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Trial

Have someone else’s actions caused you sustain an injury or suffer a financial loss? The successful trial attorneys at Wilson & Reives will help you win your case in court.

If someone else’s actions caused you to sustain an injury or suffer a financial loss, you have the right to sue for damages. You can ask for money to pay your medical expenses, make up for the time you missed at work, or replace your damaged property.

Some lawsuits settle out of court, but others make it all the way to trial. During a civil trial, both sides present their evidence. A judge or jury weighs the evidence and determines if the defendant should be responsible for paying damages to the person who filed the lawsuit.

The experienced trial attorneys at Wilson & Reives are ready to help you prepare for trial and take your winning case to the court.

What happens during a trial?

Jurors are selected to participate in the trial

The judge determines if someone is a suitable juror by asking questions about life experiences and personal beliefs. Your trial attorney will also have the opportunity to question potential jurors and make objections.

Both sides have the opportunity to make opening statements

Your trial attorney will make an opening statement that summarizes your case and explains why the defendant is responsible for your injury or financial loss.

Both parties submit evidence and question witnesses

Because everyone involved in the trial must follow certain legal rules, it’s important to be represented by an experienced trial attorney.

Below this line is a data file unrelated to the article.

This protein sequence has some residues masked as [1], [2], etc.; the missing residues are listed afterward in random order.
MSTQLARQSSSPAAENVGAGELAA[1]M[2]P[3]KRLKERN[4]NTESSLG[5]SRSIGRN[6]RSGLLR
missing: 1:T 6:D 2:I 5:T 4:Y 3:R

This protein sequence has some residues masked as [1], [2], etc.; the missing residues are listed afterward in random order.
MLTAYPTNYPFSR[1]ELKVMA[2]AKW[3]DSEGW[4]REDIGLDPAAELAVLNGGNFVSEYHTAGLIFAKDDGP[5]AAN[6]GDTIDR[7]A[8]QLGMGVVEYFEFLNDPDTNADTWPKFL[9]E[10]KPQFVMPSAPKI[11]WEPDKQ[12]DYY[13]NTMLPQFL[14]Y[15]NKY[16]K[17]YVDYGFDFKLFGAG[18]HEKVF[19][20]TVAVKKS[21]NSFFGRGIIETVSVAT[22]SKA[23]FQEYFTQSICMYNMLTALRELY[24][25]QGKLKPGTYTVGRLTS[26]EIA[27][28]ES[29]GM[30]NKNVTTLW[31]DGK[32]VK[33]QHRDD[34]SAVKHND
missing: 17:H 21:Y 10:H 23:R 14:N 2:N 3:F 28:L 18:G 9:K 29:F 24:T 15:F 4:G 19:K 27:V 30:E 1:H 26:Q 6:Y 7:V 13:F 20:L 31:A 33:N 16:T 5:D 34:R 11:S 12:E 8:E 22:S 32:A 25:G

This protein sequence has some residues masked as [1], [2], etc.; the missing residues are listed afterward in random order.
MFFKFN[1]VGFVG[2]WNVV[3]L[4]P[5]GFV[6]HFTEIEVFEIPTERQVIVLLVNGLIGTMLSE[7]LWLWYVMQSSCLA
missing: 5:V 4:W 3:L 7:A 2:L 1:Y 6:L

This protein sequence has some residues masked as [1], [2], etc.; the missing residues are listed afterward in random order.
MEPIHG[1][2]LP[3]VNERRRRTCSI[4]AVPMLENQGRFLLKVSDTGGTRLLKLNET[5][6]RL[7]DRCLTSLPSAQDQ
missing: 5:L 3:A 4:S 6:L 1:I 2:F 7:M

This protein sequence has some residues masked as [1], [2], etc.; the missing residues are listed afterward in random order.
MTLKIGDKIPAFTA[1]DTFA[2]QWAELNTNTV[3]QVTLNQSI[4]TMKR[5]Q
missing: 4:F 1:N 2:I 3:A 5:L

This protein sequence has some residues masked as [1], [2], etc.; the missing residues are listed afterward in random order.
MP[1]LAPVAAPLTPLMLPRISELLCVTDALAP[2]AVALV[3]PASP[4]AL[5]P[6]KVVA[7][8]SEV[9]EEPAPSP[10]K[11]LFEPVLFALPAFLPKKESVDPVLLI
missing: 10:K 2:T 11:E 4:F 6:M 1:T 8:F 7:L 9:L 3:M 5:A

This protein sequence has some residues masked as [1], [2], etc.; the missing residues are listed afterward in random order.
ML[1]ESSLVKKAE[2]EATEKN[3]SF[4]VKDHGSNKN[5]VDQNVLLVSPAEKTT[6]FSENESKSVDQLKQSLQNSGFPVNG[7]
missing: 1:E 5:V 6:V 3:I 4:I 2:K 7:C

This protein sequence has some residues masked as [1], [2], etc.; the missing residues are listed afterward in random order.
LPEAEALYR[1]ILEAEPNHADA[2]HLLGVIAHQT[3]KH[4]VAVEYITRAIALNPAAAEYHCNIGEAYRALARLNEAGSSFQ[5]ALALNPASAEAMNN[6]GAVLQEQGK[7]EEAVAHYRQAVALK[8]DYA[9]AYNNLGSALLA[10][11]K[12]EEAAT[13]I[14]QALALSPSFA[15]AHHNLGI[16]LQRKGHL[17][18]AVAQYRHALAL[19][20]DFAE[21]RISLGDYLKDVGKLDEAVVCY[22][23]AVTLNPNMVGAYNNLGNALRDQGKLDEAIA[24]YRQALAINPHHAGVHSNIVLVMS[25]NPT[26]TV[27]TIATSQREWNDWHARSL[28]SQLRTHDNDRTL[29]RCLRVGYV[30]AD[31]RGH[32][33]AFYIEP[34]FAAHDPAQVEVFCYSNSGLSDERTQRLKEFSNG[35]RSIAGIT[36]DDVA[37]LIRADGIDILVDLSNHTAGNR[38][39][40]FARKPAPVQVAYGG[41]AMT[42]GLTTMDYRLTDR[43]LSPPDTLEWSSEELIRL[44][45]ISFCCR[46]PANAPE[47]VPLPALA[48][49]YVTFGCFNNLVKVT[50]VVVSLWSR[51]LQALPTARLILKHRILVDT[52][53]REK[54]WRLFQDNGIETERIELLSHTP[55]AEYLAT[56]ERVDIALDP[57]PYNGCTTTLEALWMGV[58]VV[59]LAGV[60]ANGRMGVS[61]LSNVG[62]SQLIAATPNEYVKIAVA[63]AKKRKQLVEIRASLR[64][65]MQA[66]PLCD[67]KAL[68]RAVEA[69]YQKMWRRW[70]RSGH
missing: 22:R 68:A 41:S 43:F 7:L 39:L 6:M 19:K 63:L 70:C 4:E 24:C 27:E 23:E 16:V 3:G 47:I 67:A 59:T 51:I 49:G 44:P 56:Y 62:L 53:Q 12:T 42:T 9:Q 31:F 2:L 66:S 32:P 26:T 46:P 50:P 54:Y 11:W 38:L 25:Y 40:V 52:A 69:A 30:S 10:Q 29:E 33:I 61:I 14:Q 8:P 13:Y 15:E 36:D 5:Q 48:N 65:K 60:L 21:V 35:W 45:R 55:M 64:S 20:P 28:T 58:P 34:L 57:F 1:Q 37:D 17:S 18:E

During direct examination, your trial attorney will question all of the witnesses you’ve called to provide testimony. Cross-examination is when your trial attorney has the opportunity to question the witnesses called by the defendant.

In addition to questioning witnesses, your trial attorney may submit photographs, video clips, medical reports, or documents to show that the defendant caused you harm.

Both parties have the opportunity to make closing remarks

Your trial attorney will summarize your case in a way that shows the jury why the defendant should be held responsible.

The judge tells the jury about the legal standards relevant to the case. The jury needs to make a decision based on the legal principles relevant to the case, so the judge explains each principle and discusses the types of damages available.

The jury deliberates and makes a verdict. During deliberations, the jurors discuss the case and review information presented during the trial. This can take anywhere from two hours to several weeks. Once the jurors make a decision, they give their decision to the judge. The judge then announces the decision in court.

How can an experienced trial attorney help?

Going to trial can be scary, especially if you are worried about recovering from your injury or paying for the property damage caused by someone else. Working with an experienced trial attorney allows you to focus on getting your life back.

A skilled trial attorney can help you with all of the following:
• Selecting a suitable jury for your case
• Preparing witnesses to testify on your behalf
• Finding expert witnesses to testify about your injuries
• Gathering evidence to support your case
• Helping you understand what to expect during the trial
• Explaining what is happening during every step of your trial

Why should I meet with an attorney?

At Wilson & Reives, your first consultation will enable you to discuss your case with an experienced trial attorney and find out if your case is strong enough to go to trial.

It’s time to call an attorney

The trial attorneys at Wilson & Reives have a track record of success when it comes to helping our clients win their cases. We’ll do all of the legal work necessary to ensure you are ready to take a winning case to trial.

Contact us today to get the guidance and help you need. You can call us toll-free at (919) 775-5653, or use our online Contact Form.

Call us today to get a free consultation and receive the guidance and help you need – (919) 928-5843 or use our online Contact Form.

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